Ft. Hood Shooting Suspect Can’t Plead Guilty According To Judge
Major Nidal Hasan, the suspect who is accused of killing 13 people and wounding 32 soldiers at Fort Hood Army post in Texas on November 5, 2009 will not be allowed to plead guilty to any of the charges against him, a judge ruled on Wednesday.
Back in August Hasan wouldn’t shave his beard for trial after being told numerous times to do so. Finally a panel of U.S. Army judges handed down a ruling demanding that he must shave his beard before appearing for his court-martial.
USA today reports,
Maj. Nidal Hasan’s attorneys previously said he was ready to plead guilty to the 13 counts of premeditated murder he faces in the worst mass shooting on a U.S. military installation, but Army rules prohibit a judge from accepting a guilty plea to charges that carry the death penalty.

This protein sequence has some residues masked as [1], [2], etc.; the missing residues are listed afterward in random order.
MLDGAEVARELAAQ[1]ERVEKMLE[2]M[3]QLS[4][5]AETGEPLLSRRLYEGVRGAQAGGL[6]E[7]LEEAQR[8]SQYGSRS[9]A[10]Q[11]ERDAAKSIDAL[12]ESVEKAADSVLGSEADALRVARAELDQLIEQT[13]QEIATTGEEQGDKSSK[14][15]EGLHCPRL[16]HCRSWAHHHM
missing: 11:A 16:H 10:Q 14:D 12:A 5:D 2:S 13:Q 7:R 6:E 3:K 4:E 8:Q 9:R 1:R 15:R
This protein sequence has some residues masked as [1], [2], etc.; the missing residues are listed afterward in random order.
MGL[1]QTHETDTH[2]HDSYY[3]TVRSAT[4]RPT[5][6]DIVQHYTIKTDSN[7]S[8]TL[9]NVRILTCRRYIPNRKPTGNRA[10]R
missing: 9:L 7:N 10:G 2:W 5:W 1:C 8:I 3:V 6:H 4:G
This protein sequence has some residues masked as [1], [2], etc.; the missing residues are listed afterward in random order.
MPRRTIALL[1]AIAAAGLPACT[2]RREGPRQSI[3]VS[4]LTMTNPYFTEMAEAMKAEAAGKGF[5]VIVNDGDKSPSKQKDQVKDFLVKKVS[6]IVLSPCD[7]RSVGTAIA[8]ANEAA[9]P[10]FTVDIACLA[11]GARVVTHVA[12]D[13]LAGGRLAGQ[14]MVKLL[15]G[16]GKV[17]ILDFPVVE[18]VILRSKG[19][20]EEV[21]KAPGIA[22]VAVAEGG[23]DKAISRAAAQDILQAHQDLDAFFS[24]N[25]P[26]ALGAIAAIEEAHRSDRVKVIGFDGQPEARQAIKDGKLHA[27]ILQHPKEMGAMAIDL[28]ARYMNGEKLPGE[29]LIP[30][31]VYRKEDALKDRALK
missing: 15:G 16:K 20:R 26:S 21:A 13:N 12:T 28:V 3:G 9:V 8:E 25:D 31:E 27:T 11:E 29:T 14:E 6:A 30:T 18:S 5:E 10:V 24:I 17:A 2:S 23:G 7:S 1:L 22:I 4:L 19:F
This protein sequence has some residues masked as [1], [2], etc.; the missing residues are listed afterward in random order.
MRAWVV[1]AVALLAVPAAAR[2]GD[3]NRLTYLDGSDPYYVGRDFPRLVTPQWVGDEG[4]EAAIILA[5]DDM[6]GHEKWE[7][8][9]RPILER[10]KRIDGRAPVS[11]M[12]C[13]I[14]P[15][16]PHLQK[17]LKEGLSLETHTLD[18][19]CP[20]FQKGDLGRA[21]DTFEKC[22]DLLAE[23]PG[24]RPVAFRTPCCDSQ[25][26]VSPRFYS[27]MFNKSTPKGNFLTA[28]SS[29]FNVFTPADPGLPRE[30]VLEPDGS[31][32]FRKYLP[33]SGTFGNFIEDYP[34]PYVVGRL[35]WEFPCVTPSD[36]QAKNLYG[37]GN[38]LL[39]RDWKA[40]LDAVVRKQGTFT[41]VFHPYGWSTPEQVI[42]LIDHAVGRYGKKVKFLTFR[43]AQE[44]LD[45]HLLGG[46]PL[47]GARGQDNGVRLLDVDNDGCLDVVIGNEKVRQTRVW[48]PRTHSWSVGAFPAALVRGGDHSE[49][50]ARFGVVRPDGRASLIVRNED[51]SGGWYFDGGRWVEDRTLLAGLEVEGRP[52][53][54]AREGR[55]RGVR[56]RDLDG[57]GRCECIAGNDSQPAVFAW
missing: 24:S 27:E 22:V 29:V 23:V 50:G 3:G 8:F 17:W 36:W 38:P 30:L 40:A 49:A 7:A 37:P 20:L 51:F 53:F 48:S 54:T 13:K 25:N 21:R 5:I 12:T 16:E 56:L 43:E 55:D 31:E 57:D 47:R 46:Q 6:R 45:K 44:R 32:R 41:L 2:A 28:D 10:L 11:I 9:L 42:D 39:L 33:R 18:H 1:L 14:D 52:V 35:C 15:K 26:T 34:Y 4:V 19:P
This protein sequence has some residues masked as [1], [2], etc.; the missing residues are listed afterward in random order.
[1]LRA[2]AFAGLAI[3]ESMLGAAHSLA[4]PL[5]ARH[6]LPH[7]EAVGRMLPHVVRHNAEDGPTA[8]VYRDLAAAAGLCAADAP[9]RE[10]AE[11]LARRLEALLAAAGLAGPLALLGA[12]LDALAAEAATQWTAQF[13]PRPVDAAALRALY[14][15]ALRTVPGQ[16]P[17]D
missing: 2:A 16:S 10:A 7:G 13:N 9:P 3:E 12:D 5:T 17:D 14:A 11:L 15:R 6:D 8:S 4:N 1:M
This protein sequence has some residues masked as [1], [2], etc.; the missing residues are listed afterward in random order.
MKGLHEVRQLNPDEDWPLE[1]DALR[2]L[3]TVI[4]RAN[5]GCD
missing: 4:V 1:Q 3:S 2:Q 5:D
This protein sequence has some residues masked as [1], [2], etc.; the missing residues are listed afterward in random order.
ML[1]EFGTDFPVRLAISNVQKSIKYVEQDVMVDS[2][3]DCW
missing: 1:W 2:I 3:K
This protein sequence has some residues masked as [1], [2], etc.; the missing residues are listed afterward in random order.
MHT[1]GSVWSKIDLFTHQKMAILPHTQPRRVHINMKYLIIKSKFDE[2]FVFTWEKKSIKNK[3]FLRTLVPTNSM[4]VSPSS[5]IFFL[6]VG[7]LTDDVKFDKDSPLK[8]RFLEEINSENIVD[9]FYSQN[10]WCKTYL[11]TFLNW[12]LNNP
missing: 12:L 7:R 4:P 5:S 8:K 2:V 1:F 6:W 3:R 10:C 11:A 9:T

Defense attorneys then asked that Hasan be allowed to plead guilty to 13 counts of unpremeditated murder, which does not carry the death penalty.
No guilty pleas would have stopped his murder trial or possibility of being sentenced to death.
Judge Col. Tara Osborn ruled that Hasan cannot enter a guilty plea to lesser charges of the 32 counts of attempted premeditated murder. He would still have to be tried on the premeditated murder charges.
She also said he would not be allowed to plead guilty to unpremeditated murder and unpremeditated attempted murder, because that “would be the functional equivalent of pleading guilty to a capital offense.” A capital offense is a charge that carries the death penalty.
Hasan’s military court martial is scheduled to begin on May 29 and he faces execution or life without parole. If found guilty, I favor execution. Testimony is to begin July 1 and is expected to take up to three months. The government expects to call approximately 300 witnesses.